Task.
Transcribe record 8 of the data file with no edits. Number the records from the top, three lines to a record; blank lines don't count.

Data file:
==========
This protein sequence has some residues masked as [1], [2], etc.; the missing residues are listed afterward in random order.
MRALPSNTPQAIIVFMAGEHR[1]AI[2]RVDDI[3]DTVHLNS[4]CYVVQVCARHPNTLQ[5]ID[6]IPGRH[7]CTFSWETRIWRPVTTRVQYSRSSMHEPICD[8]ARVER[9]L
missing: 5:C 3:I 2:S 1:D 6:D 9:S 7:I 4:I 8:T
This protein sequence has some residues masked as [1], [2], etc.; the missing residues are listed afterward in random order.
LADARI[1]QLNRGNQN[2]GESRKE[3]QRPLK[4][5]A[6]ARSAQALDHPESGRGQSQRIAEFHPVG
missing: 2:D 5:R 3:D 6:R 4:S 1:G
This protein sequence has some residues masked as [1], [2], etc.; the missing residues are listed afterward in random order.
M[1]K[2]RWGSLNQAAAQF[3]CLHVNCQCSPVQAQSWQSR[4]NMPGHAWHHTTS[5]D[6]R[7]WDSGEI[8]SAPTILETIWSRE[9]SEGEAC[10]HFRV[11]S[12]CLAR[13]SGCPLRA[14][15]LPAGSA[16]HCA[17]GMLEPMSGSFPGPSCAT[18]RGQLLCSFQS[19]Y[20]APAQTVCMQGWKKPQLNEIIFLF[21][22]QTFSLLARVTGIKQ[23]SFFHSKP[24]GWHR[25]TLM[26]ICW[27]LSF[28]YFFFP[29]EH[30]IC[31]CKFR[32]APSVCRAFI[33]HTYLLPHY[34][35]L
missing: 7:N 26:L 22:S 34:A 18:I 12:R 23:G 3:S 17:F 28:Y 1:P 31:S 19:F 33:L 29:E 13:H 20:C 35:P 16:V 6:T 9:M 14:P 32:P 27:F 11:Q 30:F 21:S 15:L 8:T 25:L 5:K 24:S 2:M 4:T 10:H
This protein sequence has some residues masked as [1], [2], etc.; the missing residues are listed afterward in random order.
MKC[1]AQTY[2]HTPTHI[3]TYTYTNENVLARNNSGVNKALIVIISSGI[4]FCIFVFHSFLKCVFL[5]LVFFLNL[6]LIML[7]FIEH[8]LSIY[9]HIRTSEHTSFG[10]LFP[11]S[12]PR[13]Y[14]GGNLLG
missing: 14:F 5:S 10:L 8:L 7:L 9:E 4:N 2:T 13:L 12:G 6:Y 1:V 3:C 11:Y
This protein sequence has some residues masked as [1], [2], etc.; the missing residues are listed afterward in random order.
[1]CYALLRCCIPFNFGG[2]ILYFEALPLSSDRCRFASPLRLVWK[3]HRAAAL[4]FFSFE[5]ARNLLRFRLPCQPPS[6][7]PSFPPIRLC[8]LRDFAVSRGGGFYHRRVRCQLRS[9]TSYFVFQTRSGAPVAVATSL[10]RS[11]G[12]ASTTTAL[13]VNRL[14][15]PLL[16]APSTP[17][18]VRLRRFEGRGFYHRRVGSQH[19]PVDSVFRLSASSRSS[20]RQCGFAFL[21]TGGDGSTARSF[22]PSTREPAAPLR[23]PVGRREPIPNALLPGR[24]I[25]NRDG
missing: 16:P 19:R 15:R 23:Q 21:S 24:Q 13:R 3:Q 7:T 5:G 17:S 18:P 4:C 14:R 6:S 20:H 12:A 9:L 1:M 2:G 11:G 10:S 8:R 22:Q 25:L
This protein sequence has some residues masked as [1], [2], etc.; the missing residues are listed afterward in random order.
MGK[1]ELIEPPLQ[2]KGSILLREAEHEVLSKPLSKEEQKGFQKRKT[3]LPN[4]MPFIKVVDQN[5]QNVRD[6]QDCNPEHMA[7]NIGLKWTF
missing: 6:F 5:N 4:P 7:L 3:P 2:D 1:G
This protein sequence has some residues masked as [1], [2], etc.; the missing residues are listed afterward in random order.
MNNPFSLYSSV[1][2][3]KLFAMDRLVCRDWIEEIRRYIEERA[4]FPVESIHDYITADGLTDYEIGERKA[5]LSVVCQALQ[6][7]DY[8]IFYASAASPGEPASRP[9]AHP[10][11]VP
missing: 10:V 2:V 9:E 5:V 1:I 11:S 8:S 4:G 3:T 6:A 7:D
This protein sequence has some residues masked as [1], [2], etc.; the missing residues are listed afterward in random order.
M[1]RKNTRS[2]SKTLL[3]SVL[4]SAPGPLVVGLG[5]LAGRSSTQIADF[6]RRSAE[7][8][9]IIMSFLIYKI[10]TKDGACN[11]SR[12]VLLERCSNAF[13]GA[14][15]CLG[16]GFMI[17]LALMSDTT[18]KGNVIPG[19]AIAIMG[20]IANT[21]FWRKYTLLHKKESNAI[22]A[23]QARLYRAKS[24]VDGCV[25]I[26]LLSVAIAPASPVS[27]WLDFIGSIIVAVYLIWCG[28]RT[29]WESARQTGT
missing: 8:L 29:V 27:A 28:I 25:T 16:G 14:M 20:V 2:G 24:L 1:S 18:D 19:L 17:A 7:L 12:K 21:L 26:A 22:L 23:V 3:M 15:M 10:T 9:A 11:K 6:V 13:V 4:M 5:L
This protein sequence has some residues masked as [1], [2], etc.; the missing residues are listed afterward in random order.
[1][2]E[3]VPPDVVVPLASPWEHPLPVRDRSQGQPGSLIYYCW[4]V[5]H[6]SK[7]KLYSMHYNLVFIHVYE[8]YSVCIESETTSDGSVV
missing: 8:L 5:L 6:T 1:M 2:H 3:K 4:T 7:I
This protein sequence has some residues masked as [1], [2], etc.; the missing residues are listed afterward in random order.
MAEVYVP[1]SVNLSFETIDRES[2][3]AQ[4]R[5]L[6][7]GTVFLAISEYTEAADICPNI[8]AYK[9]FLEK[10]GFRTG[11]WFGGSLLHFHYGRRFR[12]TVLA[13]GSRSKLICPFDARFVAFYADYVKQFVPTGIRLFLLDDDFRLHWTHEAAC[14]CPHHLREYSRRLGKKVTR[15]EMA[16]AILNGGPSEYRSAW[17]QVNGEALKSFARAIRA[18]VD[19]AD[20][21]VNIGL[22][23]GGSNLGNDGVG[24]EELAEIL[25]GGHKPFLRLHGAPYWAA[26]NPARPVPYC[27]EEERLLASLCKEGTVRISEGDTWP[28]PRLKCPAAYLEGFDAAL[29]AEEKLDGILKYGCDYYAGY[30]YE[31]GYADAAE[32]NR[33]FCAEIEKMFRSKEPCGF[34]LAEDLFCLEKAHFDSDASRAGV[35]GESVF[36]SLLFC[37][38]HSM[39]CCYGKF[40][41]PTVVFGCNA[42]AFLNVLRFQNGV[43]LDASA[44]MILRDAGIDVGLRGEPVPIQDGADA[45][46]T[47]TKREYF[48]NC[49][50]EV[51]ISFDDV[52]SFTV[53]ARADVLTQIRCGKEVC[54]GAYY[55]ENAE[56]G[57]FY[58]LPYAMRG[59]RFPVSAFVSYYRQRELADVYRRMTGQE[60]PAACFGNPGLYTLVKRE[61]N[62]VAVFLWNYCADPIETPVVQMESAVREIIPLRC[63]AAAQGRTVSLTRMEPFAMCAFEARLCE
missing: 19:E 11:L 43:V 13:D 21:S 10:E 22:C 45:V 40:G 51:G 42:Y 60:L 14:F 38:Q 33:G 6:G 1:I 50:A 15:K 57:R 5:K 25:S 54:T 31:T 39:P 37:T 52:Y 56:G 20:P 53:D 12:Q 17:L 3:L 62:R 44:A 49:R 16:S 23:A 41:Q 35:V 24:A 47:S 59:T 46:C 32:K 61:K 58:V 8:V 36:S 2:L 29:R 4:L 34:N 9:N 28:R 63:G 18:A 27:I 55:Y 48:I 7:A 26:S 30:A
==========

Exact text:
This protein sequence has some residues masked as [1], [2], etc.; the missing residues are listed afterward in random order.
M[1]RKNTRS[2]SKTLL[3]SVL[4]SAPGPLVVGLG[5]LAGRSSTQIADF[6]RRSAE[7][8][9]IIMSFLIYKI[10]TKDGACN[11]SR[12]VLLERCSNAF[13]GA[14][15]CLG[16]GFMI[17]LALMSDTT[18]KGNVIPG[19]AIAIMG[20]IANT[21]FWRKYTLLHKKESNAI[22]A[23]QARLYRAKS[24]VDGCV[25]I[26]LLSVAIAPASPVS[27]WLDFIGSIIVAVYLIWCG[28]RT[29]WESARQTGT
missing: 8:L 29:V 27:A 28:I 25:T 16:G 14:M 20:V 2:G 24:L 1:S 18:D 19:L 17:A 7:L 12:K 21:L 26:A 22:L 23:V 3:M 15:M 10:T 9:A 11:K 6:V 13:V 4:M 5:L